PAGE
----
Building a Successful Insurance AI Business Case

Artificial intelligence can have a powerful impact on a carrier’s business and management needs to have a clear idea of ​​what they want to accomplish with its implementation. (Photo: THANANIT / Adobe Stock)

The pandemic has not been favorable to the insurance industry. This unexpected global disruption caught insurers off guard, with 87% of insurance operations managers saying it revealed gaps in their organization’s digital capabilities, according to Deloitte Insurance Outlook 2021. In addition, the financial impact of the pandemic has been significant. Expectations are that for 2020, global non-life premiums will have been stable, with a drop of 1% in advanced markets.

But long-term trends have been difficult, even without the pandemic. Investment returns have fallen sharply while combined ratios have steadily increased in the last three years. Insurance executives are eager to find ways to become more efficient, and in response 95% of insurance executives say they accelerate their digital transformation efforts.

Develop the use of AI

Artificial intelligence (AI) plays an important role in these digital transformation projects. In Europe and Asia-Pacific, expanding the use of AI in underwriting is their number 2 priority, although North America gave much lower importance, ranking it 8th. This is not necessarily surprising, because while AI has the potential to powerfully transform and optimize insurance processes, its effective deployment and operation requires a careful approach with a lot of planning and forethought. After all, 80% of companies report their AI projects are at a standstill, according to dimensional research.

That said, as long as IT works closely with operations and the business in a deliberate and thoughtful way, AI can have a powerful impact on a carrier’s business. To ensure that a carrier’s initiatives meet and exceed expectations, insurance executives should make sure to incorporate the following into their AI planning process.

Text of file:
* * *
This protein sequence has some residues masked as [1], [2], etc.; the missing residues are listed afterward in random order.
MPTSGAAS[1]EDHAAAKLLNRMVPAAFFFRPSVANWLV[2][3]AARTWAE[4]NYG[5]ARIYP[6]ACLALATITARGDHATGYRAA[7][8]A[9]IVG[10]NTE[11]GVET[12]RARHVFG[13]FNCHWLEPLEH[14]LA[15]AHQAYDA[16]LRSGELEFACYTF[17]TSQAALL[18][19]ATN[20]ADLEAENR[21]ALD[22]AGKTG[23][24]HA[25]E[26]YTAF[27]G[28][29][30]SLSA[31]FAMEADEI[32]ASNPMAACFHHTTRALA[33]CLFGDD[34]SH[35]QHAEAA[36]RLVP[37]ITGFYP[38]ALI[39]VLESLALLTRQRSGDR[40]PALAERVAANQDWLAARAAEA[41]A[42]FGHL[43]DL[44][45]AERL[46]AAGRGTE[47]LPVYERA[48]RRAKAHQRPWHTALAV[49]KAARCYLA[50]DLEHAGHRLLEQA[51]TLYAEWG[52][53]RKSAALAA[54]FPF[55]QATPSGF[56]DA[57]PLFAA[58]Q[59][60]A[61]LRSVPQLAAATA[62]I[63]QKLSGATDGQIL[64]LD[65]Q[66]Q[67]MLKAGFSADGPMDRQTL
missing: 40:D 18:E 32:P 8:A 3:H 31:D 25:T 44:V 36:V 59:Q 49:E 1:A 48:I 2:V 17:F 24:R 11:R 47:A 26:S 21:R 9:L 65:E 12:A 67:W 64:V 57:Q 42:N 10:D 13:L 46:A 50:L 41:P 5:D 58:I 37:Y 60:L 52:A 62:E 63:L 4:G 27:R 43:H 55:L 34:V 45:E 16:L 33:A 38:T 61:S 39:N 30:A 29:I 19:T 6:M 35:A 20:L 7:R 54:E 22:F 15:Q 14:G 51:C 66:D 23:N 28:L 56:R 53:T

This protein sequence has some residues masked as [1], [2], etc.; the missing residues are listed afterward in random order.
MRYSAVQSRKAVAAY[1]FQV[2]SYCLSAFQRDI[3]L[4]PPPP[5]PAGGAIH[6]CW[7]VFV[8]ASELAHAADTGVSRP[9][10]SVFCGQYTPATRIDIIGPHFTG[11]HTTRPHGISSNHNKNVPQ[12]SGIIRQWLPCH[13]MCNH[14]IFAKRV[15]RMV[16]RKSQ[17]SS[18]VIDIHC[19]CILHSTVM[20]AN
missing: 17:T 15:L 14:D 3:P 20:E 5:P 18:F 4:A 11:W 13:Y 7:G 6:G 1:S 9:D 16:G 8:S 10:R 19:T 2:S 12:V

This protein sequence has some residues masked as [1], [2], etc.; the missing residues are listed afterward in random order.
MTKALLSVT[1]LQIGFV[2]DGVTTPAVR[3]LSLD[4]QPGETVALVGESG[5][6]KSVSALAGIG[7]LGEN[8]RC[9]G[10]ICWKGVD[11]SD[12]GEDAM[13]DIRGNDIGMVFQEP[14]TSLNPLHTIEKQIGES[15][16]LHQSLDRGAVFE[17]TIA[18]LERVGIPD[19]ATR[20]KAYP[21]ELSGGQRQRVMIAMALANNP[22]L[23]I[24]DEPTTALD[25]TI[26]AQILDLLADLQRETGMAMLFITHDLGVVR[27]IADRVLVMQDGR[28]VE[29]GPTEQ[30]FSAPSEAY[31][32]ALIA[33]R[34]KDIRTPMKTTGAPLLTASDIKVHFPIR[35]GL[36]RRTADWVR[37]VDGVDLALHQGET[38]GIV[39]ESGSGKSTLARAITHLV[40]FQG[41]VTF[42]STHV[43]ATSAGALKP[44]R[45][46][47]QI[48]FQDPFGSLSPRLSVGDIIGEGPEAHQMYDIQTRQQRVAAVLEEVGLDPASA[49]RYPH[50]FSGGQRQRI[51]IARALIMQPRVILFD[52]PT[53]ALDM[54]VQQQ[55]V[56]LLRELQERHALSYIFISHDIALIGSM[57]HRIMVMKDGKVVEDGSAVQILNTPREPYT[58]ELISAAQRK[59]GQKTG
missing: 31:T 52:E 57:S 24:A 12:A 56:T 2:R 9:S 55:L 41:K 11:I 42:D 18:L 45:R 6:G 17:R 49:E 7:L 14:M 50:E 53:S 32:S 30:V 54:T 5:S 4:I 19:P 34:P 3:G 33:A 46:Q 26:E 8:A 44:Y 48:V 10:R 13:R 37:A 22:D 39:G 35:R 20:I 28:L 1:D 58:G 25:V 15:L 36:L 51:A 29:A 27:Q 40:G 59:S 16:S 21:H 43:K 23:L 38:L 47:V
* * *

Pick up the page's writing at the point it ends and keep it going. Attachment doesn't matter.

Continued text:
Identify business goals

Management needs to have a clear idea of ​​what they hope to accomplish early in the process. Deploying AI just because everyone else is doing it is a recipe for failure. Typically, AI is used to gain efficiency by automating and optimizing one or more of the following:

  • Reduce leaks: Loss is the biggest expense item for insurers, and premium losses are estimated at billions of dollars per year. The number one expense item for insurers is loss. Verisk believes that auto insurance leaks alone are a $ 29 billion problem. AI can help plug these leaks by detecting fraud patterns, excessive or unintentional exposures, and misalignments.
  • Increase in subscription: Risk assessment is generally a manual process using third party reports. AI can quickly extract risk factors to produce an evidence-based score, allowing risk engineers to focus their time on complex cases. As a result, underwriters can produce quotes more quickly, providing a competitive advantage.
  • Acceleration of complaints: AI can automate the review of claims files to determine their level of complexity and route them appropriately. They can pull data from claims to help determine liability and provide suggestions based on that data, automatically review claim files to assess complexity and route them accordingly. The result is an optimized and streamlined workflow that empowers claims managers to make faster, more informed decisions, which can dramatically improve customer satisfaction.